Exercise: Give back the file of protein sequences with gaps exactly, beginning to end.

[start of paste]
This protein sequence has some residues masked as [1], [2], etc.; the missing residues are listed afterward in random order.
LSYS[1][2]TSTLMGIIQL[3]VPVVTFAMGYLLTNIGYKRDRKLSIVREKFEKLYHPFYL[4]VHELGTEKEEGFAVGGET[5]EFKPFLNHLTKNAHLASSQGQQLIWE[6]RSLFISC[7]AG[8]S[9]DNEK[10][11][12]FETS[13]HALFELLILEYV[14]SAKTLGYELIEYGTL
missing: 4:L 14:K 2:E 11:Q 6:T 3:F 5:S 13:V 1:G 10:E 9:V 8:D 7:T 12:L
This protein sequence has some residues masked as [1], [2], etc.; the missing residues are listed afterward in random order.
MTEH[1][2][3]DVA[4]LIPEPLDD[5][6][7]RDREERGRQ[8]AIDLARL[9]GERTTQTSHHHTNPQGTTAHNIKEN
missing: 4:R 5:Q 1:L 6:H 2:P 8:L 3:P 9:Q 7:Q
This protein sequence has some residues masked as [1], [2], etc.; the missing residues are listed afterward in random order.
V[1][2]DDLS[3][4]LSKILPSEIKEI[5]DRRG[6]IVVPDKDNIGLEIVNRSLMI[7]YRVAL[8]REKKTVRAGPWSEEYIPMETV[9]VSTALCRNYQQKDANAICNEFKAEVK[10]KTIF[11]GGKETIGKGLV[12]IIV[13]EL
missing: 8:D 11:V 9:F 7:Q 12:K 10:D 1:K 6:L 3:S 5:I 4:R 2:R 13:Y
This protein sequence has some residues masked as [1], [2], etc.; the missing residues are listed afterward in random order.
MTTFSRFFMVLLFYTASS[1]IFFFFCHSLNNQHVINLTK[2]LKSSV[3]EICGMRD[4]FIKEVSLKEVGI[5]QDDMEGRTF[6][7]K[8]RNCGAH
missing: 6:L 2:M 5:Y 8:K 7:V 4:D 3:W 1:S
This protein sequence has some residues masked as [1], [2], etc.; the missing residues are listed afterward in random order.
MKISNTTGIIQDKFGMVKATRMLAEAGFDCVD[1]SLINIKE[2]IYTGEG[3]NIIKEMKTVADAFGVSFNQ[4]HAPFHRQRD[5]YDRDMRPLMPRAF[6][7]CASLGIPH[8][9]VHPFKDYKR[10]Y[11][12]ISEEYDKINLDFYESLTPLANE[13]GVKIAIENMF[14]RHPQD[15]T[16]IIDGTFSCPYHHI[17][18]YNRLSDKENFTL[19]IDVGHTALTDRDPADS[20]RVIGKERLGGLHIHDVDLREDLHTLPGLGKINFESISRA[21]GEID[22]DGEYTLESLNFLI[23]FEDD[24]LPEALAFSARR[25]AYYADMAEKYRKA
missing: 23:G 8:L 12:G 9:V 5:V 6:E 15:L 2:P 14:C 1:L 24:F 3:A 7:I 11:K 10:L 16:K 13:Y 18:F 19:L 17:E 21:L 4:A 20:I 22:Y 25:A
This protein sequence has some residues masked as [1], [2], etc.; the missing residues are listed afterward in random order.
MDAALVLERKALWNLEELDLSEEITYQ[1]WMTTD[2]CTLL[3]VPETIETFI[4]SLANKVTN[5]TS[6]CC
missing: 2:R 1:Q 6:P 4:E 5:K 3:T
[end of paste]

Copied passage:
This protein sequence has some residues masked as [1], [2], etc.; the missing residues are listed afterward in random order.
LSYS[1][2]TSTLMGIIQL[3]VPVVTFAMGYLLTNIGYKRDRKLSIVREKFEKLYHPFYL[4]VHELGTEKEEGFAVGGET[5]EFKPFLNHLTKNAHLASSQGQQLIWE[6]RSLFISC[7]AG[8]S[9]DNEK[10][11][12]FETS[13]HALFELLILEYV[14]SAKTLGYELIEYGTL
missing: 4:L 14:K 2:E 11:Q 6:T 3:F 5:S 13:V 1:G 10:E 9:V 8:D 7:T 12:L
This protein sequence has some residues masked as [1], [2], etc.; the missing residues are listed afterward in random order.
MTEH[1][2][3]DVA[4]LIPEPLDD[5][6][7]RDREERGRQ[8]AIDLARL[9]GERTTQTSHHHTNPQGTTAHNIKEN
missing: 4:R 5:Q 1:L 6:H 2:P 8:L 3:P 9:Q 7:Q
This protein sequence has some residues masked as [1], [2], etc.; the missing residues are listed afterward in random order.
V[1][2]DDLS[3][4]LSKILPSEIKEI[5]DRRG[6]IVVPDKDNIGLEIVNRSLMI[7]YRVAL[8]REKKTVRAGPWSEEYIPMETV[9]VSTALCRNYQQKDANAICNEFKAEVK[10]KTIF[11]GGKETIGKGLV[12]IIV[13]EL
missing: 8:D 11:V 9:F 7:Q 12:K 10:D 1:K 6:L 3:S 5:I 4:R 2:R 13:Y
This protein sequence has some residues masked as [1], [2], etc.; the missing residues are listed afterward in random order.
MTTFSRFFMVLLFYTASS[1]IFFFFCHSLNNQHVINLTK[2]LKSSV[3]EICGMRD[4]FIKEVSLKEVGI[5]QDDMEGRTF[6][7]K[8]RNCGAH
missing: 6:L 2:M 5:Y 8:K 7:V 4:D 3:W 1:S
This protein sequence has some residues masked as [1], [2], etc.; the missing residues are listed afterward in random order.
MKISNTTGIIQDKFGMVKATRMLAEAGFDCVD[1]SLINIKE[2]IYTGEG[3]NIIKEMKTVADAFGVSFNQ[4]HAPFHRQRD[5]YDRDMRPLMPRAF[6][7]CASLGIPH[8][9]VHPFKDYKR[10]Y[11][12]ISEEYDKINLDFYESLTPLANE[13]GVKIAIENMF[14]RHPQD[15]T[16]IIDGTFSCPYHHI[17][18]YNRLSDKENFTL[19]IDVGHTALTDRDPADS[20]RVIGKERLGGLHIHDVDLREDLHTLPGLGKINFESISRA[21]GEID[22]DGEYTLESLNFLI[23]FEDD[24]LPEALAFSARR[25]AYYADMAEKYRKA
missing: 23:G 8:L 12:G 9:V 5:V 6:E 15:L 2:P 14:C 1:L 24:F 3:A 7:I 11:K 10:L 16:K 13:Y 18:F 19:L 17:E 21:L 4:A 20:I 22:Y 25:A
This protein sequence has some residues masked as [1], [2], etc.; the missing residues are listed afterward in random order.
MDAALVLERKALWNLEELDLSEEITYQ[1]WMTTD[2]CTLL[3]VPETIETFI[4]SLANKVTN[5]TS[6]CC
missing: 2:R 1:Q 6:P 4:E 5:K 3:T